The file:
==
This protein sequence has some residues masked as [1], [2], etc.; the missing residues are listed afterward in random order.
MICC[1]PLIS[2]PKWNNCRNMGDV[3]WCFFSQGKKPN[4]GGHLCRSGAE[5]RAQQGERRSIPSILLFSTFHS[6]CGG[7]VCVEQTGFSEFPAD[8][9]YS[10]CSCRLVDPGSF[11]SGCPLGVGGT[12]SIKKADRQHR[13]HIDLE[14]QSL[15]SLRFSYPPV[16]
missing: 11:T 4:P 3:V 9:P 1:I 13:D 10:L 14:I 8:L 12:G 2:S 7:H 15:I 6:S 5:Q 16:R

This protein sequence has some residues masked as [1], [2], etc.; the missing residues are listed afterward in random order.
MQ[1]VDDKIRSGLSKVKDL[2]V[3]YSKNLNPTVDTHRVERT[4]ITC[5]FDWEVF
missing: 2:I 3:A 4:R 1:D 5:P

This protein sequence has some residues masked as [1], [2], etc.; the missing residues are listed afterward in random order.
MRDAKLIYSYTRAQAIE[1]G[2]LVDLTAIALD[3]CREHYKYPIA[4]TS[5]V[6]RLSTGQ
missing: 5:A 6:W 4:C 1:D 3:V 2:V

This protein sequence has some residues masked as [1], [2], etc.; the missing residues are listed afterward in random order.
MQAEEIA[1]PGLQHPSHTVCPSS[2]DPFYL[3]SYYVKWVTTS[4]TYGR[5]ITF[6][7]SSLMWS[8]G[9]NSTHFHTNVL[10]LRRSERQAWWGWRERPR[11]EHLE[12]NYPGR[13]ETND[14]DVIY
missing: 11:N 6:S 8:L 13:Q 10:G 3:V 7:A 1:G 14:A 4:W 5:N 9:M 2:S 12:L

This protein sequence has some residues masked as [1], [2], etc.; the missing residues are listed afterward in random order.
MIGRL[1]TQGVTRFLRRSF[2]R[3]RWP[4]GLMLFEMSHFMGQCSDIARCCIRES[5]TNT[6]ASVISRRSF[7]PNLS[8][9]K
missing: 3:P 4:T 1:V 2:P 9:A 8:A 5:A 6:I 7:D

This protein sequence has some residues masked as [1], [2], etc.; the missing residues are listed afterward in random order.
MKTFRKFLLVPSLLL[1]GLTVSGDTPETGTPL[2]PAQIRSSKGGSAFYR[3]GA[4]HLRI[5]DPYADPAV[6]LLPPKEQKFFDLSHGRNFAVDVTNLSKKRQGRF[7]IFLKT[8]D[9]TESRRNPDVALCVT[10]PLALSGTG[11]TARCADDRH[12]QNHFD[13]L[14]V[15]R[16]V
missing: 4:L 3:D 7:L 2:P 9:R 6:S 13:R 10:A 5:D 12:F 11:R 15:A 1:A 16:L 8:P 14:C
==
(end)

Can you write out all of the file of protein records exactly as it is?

This protein sequence has some residues masked as [1], [2], etc.; the missing residues are listed afterward in random order.
MICC[1]PLIS[2]PKWNNCRNMGDV[3]WCFFSQGKKPN[4]GGHLCRSGAE[5]RAQQGERRSIPSILLFSTFHS[6]CGG[7]VCVEQTGFSEFPAD[8][9]YS[10]CSCRLVDPGSF[11]SGCPLGVGGT[12]SIKKADRQHR[13]HIDLE[14]QSL[15]SLRFSYPPV[16]
missing: 11:T 4:P 3:V 9:P 1:I 13:D 10:L 14:I 8:L 12:G 2:S 7:H 15:I 6:S 5:Q 16:R

This protein sequence has some residues masked as [1], [2], etc.; the missing residues are listed afterward in random order.
MQ[1]VDDKIRSGLSKVKDL[2]V[3]YSKNLNPTVDTHRVERT[4]ITC[5]FDWEVF
missing: 2:I 3:A 4:R 1:D 5:P

This protein sequence has some residues masked as [1], [2], etc.; the missing residues are listed afterward in random order.
MRDAKLIYSYTRAQAIE[1]G[2]LVDLTAIALD[3]CREHYKYPIA[4]TS[5]V[6]RLSTGQ
missing: 5:A 6:W 4:C 1:D 3:V 2:V

This protein sequence has some residues masked as [1], [2], etc.; the missing residues are listed afterward in random order.
MQAEEIA[1]PGLQHPSHTVCPSS[2]DPFYL[3]SYYVKWVTTS[4]TYGR[5]ITF[6][7]SSLMWS[8]G[9]NSTHFHTNVL[10]LRRSERQAWWGWRERPR[11]EHLE[12]NYPGR[13]ETND[14]DVIY
missing: 11:N 6:S 8:L 13:Q 10:G 3:V 7:A 1:G 14:A 4:W 5:N 9:M 2:S 12:L

This protein sequence has some residues masked as [1], [2], etc.; the missing residues are listed afterward in random order.
MIGRL[1]TQGVTRFLRRSF[2]R[3]RWP[4]GLMLFEMSHFMGQCSDIARCCIRES[5]TNT[6]ASVISRRSF[7]PNLS[8][9]K
missing: 3:P 4:T 1:V 2:P 9:A 8:A 5:A 6:I 7:D

This protein sequence has some residues masked as [1], [2], etc.; the missing residues are listed afterward in random order.
MKTFRKFLLVPSLLL[1]GLTVSGDTPETGTPL[2]PAQIRSSKGGSAFYR[3]GA[4]HLRI[5]DPYADPAV[6]LLPPKEQKFFDLSHGRNFAVDVTNLSKKRQGRF[7]IFLKT[8]D[9]TESRRNPDVALCVT[10]PLALSGTG[11]TARCADDRH[12]QNHFD[13]L[14]V[15]R[16]V
missing: 4:L 3:D 7:L 2:P 9:R 6:S 13:R 10:A 5:D 12:F 11:R 15:A 1:A 16:L 8:P 14:C